The silver lining with Pruitt is that he’s incompetent

Susan Walsh at Politico says it’s a myth that Scott Pruitt has already trashed a lot of environmental laws and regulations. It’s true that he’s tried, but (hooray) it’s not that easy.

The truth is that Scott Pruitt has done a lot less to dismantle the EPA than he—or his critics—would have you believe.

It’s not for lack of trying. Pruitt has taken aim at just about every major Obama-era EPA rule, which has made him a pariah on the left, a hero on the right and the bureaucratic face of Trump’s vocal advocacy for fossil-fuel interests and other industrial polluters. But so far he’s only managed to delay a few rules that hadn’t yet taken effect. His supporters, critics and boss have all promoted the perception that he’s repealed Obama’s environmental legacy and shredded America’s environmental rulebook—and no one has promoted that perception more energetically than Pruitt, who frequently sued Obama’s EPA when he was Oklahoma’s attorney general. Nevertheless, that perception is wrong.

Pruitt’s problem is that major federal regulations are extremely difficult and time-consuming to enact, and just as difficult and time-consuming to reverse. The rulemaking process can take years of technical and administrative work that Pruitt and his team have not yet had time to do. And even if Pruitt manages to keep his job long enough to complete that process for any of his efforts to weaken clean-air and clean-water rules, the EPA will inevitably face years of litigation over each one.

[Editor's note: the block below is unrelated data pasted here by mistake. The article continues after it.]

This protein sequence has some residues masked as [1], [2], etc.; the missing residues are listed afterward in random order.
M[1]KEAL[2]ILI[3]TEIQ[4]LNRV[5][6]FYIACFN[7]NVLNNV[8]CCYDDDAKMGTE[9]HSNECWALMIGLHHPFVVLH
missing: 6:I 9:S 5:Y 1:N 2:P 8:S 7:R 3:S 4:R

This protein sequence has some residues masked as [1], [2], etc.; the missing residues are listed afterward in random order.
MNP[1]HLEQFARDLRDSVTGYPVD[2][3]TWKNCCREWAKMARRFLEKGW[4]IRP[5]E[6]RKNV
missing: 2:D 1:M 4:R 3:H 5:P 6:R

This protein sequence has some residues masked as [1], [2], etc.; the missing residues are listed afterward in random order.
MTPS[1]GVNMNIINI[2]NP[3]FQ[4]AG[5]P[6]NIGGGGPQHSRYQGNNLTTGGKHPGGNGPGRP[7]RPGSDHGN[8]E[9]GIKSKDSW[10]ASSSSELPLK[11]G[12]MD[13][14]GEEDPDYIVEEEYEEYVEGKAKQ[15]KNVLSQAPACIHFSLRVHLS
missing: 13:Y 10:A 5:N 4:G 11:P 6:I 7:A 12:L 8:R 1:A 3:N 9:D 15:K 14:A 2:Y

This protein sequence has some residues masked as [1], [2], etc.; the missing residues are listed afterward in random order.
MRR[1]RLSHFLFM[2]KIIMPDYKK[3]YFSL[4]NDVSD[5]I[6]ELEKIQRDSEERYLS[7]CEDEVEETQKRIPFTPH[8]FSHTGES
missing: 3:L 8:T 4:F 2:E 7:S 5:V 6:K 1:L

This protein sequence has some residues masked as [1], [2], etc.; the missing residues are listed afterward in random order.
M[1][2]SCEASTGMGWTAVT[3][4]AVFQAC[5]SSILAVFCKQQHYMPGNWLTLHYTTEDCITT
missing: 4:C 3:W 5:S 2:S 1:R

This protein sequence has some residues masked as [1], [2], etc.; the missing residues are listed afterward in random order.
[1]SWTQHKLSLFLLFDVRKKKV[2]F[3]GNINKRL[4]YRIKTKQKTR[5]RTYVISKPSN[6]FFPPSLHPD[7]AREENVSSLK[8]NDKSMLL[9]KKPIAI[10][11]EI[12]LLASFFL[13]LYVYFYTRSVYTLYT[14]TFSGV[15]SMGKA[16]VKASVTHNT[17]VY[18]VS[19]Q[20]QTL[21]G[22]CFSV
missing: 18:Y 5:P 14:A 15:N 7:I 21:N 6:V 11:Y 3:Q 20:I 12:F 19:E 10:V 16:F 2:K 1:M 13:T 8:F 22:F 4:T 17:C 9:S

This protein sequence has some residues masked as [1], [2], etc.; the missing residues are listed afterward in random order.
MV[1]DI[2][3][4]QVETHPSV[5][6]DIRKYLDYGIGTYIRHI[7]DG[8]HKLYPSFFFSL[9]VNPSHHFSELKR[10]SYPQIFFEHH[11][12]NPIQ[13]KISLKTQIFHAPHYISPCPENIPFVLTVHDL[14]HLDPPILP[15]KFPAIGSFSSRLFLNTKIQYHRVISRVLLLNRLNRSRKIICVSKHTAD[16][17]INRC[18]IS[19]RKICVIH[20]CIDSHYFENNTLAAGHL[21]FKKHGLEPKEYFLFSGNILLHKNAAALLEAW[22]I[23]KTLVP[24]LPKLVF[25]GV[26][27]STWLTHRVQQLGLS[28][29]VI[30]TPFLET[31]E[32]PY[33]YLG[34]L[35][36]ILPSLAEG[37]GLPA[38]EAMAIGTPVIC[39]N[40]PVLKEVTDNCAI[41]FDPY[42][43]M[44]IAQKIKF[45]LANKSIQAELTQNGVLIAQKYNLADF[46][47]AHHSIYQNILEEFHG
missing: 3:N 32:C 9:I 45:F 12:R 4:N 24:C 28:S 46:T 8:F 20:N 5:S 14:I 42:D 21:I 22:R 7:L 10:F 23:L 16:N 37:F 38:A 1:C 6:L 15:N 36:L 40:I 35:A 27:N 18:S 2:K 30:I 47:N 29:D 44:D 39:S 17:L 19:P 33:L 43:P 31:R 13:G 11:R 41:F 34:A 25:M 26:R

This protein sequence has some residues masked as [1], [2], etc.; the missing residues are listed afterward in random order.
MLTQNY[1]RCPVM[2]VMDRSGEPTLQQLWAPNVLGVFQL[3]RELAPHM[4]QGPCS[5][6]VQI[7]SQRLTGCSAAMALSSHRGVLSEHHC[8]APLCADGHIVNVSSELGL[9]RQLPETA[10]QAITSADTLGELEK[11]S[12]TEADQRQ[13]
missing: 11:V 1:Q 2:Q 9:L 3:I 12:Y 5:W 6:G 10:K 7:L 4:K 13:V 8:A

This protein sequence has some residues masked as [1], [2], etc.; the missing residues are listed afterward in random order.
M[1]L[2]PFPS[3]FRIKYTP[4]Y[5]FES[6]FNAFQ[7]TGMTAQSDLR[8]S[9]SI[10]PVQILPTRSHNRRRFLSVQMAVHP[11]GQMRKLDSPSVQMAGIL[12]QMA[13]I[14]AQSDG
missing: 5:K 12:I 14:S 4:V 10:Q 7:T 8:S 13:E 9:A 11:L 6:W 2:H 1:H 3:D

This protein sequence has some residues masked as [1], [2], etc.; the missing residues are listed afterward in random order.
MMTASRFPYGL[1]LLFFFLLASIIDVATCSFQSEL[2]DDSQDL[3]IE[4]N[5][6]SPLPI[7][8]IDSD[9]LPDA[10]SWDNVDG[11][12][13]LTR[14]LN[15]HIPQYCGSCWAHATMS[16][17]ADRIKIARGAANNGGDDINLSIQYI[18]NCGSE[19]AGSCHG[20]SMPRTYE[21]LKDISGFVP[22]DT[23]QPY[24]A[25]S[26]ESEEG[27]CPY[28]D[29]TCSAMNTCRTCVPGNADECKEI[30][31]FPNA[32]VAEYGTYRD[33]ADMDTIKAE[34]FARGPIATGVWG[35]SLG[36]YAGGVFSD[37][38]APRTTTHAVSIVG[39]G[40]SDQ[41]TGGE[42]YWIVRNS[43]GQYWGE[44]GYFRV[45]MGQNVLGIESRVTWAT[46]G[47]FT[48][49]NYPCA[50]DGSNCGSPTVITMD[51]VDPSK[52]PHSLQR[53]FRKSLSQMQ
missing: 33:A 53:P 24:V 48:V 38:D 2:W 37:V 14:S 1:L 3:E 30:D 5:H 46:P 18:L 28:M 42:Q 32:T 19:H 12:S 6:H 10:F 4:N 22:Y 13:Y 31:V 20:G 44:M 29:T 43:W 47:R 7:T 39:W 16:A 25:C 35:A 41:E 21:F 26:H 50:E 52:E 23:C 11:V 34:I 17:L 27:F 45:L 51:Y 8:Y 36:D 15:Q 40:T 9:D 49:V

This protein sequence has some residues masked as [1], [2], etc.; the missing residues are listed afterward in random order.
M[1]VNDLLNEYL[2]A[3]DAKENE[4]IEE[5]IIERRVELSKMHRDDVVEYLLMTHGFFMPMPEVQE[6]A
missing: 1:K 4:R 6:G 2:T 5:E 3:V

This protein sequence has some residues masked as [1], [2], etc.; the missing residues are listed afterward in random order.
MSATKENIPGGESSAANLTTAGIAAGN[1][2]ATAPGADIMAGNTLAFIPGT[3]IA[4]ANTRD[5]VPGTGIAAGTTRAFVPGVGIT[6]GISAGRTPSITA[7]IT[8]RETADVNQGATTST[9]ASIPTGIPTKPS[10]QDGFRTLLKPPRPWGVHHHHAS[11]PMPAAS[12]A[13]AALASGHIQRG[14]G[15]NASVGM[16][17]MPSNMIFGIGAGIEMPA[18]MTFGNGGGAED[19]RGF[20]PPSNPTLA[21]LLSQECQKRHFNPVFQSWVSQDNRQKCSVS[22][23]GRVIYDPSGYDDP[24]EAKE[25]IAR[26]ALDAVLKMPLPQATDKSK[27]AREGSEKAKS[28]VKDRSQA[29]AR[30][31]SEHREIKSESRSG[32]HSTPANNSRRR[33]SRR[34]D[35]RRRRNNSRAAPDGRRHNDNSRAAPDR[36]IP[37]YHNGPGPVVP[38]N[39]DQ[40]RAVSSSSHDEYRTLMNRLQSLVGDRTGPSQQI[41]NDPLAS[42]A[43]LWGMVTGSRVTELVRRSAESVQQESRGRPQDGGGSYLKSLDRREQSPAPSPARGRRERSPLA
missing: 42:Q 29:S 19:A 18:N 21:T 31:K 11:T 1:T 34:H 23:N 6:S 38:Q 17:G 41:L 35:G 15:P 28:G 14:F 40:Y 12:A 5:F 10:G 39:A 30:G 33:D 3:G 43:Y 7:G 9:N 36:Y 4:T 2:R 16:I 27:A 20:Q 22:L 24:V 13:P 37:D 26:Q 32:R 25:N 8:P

Oh good. Let us know if we can help with any of that.

[T]he EPA rules that were in effect in 2016 are still the rules in 2018, despite Pruitt’s efforts to overturn them. He tried to impose a unilateral stay on an Obama rule regulating climate-warming methane emissions from oil and gas operations; a federal appeals court deemed the stay “unauthorized” and “unreasonable,” so the methane rule is now in force again. He tried a similar maneuver to suspend Obama’s restrictions on smog; after a group of state attorney generals sued, Pruitt reversed course, so those restrictions also remain in effect. Obama’s EPA had worked on both rules for years, engaging with stakeholders and the scientific community, creating a lengthy administrative record. Pruitt still hopes to rewrite them, but success would require the same kind of meticulous process.

Also, he’s widely reviled.

“The silver lining with Pruitt is that his incompetence has helped mobilize a backlash against his agenda,” says Jeremy Symons, the Environmental Defense Fund’s vice president for political affairs. “We’re very optimistic that most of what he’s started won’t get finished.”


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